If you're living life correctly, every day is National Taco Day. We know that. But hey, why not take another opportunity to celebrate something awesome, and something we do better than anyone else (ha, ha, New York Times, that was a very funny joke).
In order to help you celebrate properly, we've put together this list of 20 great tacos: fish tacos and al pastor, carnitas and octopus, duck tacos and potato tacos. Keep reading for enough tacos to keep you celebrating, at least through next week. Or, if you're doing it right, all year long.
20. Al Pastor tacos at Taqueria Cuernavaca:
Two stacked tortillas hold a heap of juicy, thin slices of pork, with a few prized nuggets of crispy, caramelized edges buried within. It's all slightly sweetened by the pineapple, and it'll all be gone in two bites. Accoutrements like salsas or limes are unnecessary: a dab at most, if you must. 1117 N. Ventura Ave., Ventura; 805-653-8052.
19. Suadero at Taco Zone:
Suadero (rib meat) is king at this Echo Park taco truck. It arrives thick and moist on its best nights, sort of like a slice of brisket. Top it with one of Taco Zone's fantastic salsas: salsa verde or a none-too-mild roja that steals the taco show every time. N. Alvarado St. & Montana St., Echo Park.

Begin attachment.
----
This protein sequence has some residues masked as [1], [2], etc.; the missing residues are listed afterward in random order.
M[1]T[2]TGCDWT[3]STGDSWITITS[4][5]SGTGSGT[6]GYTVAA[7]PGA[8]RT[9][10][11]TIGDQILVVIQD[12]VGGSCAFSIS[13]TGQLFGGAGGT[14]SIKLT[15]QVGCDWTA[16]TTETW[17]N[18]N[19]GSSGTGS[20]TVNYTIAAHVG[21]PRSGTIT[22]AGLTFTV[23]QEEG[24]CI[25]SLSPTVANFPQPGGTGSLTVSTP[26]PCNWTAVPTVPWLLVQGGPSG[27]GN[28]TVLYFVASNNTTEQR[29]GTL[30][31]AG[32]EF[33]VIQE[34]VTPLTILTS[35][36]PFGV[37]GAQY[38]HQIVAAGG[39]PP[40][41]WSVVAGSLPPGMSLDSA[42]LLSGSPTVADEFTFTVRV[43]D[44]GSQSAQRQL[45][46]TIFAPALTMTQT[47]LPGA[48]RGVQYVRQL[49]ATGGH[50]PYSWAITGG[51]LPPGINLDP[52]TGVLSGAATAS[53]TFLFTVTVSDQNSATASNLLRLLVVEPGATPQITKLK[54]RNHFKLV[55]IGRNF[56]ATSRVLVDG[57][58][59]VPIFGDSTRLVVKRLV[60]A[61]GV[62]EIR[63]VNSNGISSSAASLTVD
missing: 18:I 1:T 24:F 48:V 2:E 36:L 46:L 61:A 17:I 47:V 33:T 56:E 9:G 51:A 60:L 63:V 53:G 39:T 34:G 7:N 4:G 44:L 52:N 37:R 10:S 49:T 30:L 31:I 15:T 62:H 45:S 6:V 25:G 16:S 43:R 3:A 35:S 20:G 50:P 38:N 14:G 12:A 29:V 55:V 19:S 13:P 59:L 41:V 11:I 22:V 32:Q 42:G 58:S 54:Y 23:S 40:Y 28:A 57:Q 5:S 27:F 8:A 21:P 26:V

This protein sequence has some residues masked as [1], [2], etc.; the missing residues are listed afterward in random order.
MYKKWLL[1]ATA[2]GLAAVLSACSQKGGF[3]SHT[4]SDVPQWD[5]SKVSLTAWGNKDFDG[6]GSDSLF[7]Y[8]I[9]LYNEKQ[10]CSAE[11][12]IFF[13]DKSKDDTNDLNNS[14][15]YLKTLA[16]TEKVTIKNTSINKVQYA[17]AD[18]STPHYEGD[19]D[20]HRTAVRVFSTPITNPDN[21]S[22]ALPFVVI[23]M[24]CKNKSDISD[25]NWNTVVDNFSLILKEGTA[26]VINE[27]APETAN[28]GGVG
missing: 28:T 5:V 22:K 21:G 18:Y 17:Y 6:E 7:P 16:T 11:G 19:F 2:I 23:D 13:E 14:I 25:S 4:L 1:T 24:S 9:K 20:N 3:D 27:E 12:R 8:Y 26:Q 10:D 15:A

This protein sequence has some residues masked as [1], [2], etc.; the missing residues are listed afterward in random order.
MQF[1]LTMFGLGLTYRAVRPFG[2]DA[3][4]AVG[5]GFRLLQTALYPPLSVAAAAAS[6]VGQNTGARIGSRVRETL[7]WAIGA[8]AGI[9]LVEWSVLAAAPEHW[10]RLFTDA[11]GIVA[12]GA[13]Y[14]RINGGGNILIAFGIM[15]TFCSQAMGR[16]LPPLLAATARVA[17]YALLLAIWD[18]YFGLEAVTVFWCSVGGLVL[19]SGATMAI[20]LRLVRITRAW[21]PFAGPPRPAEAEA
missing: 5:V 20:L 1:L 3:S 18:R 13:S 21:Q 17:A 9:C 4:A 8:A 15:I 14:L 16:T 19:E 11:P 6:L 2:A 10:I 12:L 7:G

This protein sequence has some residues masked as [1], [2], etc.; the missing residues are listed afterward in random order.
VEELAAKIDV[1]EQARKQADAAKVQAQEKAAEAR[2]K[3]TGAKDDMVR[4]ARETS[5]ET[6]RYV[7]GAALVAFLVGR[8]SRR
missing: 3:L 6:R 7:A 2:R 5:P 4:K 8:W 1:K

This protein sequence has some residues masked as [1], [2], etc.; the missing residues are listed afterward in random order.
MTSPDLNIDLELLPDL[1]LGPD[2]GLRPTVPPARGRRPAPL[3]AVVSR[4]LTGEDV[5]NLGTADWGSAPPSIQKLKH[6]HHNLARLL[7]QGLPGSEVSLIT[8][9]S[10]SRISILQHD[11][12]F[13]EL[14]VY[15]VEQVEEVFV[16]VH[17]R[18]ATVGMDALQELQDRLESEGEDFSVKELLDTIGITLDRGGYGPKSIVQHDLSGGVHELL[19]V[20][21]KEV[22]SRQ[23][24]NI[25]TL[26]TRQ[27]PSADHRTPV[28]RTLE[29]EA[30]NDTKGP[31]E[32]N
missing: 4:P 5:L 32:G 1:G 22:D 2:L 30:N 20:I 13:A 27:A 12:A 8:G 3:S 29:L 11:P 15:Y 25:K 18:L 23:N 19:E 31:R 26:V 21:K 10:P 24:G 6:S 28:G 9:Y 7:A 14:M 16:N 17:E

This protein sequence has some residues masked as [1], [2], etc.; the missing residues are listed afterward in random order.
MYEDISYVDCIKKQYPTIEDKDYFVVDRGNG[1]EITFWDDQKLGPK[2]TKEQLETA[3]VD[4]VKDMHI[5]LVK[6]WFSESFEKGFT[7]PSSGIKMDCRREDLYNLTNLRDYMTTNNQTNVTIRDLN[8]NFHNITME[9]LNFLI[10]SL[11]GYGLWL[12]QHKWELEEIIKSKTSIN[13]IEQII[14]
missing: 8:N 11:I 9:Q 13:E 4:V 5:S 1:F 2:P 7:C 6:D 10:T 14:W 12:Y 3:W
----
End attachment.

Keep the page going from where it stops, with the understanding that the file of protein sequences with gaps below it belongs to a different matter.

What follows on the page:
18. Tacos de papas at El Atacor #11
El Atacor #11, a well-worn taqueria in Cypress Park, blasts music from its old jukebox whether it's 2 p.m. or 2 a.m.; that it's open so late is a blessing, because the craving for a potato taco doesn't seem to hit until the munchies do, usually after 11 p.m. Indeed, the tacos de papas here are deceptively simple, but maybe that's what makes them so sublime: soft, fluffy potato slathered in a tortilla, deep fried and topped with crema and guacamole. So popular are these tacos that you can order them in multiples of 10; depending on the severity of your munchies and/or the number of people in your group, 10 of these tacos will disappear in no time. If not, they make a pretty great breakfast for the morning after. 2622 N. Figueroa St., L.A.; (323) 441-8477.
17. Fish taco at Taco Nazo: